Benito Mussolini

Benito Mussolini was born on July 29th 1883 near Predappio, in north-east Italy. His father, Alessandro, was a blacksmith while his mother, Rosa, was a school teacher. Mussolini had a younger brother and younger sister. Despite having two incomes coming in to the house, the Mussolini’s were poor, as were many families in Italy at this time.

As soon as he was able to do so, Mussolini helped out his father in his forge. Working with his father gave the two time to talk. Alessandro was a socialist and a republican. He believed that there should be a fairer share of wealth in Italy and that the monarchy should be scrapped. Alessandro wanted the people to decide who should lead them. He did not accept a system whereby his son would automatically follow the king. Many Italians shared the views of Mussolini’s father and it would have been normal for the young Mussolini to take on board what his father said.

Alessandro was also a firm believer that all Italians should live under Italian rule. Some Italians lived under the rule of Austria in the Austro-Hungarian Empire and people like Alessandro could not accept this. In this sense, Alessandro was a nationalist.

The young Mussolini grew up in an environment where the talk would have been about socialism, republicanism and nationalism. He also grew up supporting the view of his father that the Roman Catholic Church was an enemy of Italy as it did not support the state itself.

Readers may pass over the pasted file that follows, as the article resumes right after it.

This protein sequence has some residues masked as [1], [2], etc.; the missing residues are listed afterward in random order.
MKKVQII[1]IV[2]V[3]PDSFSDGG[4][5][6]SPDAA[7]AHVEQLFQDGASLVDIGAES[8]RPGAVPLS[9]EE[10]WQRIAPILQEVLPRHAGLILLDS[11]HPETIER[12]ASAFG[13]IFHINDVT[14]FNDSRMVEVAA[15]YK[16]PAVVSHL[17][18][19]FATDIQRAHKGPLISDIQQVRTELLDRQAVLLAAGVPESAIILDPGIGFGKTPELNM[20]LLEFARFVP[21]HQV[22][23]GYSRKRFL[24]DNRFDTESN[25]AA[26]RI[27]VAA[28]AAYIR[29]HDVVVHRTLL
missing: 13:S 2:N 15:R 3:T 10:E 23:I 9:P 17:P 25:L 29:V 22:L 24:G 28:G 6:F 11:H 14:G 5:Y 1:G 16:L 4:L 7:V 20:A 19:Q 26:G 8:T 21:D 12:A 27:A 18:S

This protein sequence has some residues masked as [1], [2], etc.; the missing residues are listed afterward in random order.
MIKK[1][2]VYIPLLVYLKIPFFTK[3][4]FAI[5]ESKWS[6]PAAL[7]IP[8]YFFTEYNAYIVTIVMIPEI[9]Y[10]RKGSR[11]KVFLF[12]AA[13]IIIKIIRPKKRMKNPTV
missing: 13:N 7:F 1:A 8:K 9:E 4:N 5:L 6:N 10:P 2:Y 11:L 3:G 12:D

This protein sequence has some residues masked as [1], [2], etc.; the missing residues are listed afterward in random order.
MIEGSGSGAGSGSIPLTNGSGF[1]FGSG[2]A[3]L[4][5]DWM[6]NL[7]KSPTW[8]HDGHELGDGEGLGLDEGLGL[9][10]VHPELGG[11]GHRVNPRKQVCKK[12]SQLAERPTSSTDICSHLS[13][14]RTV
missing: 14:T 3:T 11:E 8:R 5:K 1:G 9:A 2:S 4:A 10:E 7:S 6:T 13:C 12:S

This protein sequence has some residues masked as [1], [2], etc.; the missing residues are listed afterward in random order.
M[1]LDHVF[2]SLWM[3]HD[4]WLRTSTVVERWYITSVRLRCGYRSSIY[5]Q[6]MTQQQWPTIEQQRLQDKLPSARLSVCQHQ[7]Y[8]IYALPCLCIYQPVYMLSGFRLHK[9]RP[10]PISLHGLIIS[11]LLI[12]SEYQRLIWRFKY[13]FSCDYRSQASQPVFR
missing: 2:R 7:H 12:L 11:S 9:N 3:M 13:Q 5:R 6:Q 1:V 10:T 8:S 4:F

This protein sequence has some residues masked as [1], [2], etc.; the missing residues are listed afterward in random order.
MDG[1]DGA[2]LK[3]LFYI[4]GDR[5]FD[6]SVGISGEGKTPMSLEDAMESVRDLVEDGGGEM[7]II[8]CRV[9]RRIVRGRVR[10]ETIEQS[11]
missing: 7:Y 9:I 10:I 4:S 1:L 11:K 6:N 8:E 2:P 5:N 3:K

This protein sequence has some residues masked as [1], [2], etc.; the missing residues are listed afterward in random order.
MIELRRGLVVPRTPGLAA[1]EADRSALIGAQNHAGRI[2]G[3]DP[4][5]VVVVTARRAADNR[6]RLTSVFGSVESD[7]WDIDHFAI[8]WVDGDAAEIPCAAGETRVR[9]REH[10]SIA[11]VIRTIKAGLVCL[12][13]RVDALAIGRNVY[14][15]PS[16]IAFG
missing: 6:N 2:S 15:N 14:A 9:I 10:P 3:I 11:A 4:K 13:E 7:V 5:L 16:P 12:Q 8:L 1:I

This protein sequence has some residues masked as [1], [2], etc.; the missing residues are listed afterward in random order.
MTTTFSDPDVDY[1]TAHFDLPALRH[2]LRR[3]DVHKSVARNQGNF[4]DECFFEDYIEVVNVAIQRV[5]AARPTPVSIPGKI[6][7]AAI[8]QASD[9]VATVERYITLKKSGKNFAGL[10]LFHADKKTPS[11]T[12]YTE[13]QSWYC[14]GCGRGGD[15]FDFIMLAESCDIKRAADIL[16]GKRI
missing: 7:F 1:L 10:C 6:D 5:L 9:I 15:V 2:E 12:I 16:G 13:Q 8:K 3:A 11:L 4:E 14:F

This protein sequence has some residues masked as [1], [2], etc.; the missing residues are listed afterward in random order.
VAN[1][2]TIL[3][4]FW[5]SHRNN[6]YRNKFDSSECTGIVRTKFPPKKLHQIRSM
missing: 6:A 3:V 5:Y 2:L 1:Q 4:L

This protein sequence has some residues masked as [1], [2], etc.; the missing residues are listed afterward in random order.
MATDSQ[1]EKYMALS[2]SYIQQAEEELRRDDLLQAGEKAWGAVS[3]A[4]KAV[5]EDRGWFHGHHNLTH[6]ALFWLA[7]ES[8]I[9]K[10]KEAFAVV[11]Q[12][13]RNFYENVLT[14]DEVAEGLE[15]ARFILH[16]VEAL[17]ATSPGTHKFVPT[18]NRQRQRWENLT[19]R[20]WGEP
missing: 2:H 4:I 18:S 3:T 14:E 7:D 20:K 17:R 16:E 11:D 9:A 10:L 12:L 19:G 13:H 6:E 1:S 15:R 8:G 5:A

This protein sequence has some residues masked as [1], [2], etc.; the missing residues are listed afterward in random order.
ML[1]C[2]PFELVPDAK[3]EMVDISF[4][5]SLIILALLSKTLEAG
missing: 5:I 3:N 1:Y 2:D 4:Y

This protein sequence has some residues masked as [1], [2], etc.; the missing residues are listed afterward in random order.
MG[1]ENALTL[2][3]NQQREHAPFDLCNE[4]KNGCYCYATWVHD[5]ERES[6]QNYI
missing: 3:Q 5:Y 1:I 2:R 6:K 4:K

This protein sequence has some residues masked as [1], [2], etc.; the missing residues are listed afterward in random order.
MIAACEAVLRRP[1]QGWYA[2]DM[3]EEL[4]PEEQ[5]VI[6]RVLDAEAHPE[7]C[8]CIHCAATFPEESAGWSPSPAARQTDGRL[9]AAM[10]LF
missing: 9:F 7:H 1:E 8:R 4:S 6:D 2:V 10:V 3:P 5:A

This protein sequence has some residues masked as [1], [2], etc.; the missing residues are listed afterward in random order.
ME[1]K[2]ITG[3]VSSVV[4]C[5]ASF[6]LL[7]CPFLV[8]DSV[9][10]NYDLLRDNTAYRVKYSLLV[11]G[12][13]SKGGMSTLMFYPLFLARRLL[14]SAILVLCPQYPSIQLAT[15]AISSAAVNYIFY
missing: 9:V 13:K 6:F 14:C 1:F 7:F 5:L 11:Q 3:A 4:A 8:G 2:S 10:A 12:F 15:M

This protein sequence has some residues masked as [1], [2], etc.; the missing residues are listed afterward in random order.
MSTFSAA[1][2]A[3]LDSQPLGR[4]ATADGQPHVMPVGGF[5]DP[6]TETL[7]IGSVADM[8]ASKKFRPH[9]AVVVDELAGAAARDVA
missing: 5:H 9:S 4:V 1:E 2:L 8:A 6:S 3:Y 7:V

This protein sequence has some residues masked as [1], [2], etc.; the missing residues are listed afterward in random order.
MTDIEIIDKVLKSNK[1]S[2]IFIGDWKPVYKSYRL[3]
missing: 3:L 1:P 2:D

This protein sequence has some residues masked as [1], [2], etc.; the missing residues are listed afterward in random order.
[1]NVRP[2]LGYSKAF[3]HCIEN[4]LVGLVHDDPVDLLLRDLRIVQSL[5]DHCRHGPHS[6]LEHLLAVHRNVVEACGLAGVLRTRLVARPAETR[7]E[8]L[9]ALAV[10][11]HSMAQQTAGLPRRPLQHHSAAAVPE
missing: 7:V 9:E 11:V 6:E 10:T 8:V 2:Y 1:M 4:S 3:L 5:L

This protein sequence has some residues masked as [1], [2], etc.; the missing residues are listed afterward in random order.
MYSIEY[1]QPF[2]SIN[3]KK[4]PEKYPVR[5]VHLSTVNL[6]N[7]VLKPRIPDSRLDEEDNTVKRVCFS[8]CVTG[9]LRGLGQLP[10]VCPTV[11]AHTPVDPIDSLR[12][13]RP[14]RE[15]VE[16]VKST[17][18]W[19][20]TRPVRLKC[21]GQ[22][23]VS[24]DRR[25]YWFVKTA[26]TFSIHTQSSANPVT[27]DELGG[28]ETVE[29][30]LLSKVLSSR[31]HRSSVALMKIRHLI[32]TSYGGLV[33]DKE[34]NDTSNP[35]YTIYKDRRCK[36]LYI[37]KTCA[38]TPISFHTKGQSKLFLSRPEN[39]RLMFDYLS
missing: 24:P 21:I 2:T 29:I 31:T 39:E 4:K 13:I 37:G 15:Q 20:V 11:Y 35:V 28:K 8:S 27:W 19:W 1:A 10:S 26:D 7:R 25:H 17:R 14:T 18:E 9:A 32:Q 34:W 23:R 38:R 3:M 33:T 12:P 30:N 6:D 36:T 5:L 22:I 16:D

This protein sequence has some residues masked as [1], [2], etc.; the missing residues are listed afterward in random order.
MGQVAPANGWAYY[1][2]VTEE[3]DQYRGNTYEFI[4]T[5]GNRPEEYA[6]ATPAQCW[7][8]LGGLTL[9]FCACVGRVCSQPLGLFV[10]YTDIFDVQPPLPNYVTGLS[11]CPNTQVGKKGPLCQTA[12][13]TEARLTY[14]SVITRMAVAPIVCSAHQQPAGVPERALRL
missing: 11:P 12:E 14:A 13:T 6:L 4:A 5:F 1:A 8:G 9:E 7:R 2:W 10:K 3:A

Mussolini did not take to school. He found that he rebelled against most things. Catholic monks ran his first school. His mother had insisted on him attending such a school but his behaviour was so bad that he got expelled from it.

Mussolini did better at his next school and he went on to become a qualified teacher even if he was not interested in teaching. Mussolini had developed passions for politics.

In June 1902, Mussolini went to Switzerland. He took with him no obvious skills and he was forced to live rough. He got involved with some Italian socialists who worked in Switzerland, got employment as a bricklayer and joined a trade union. He got expelled from Switzerland in 1903 when he suggested a general strike – a very revolutionary idea then.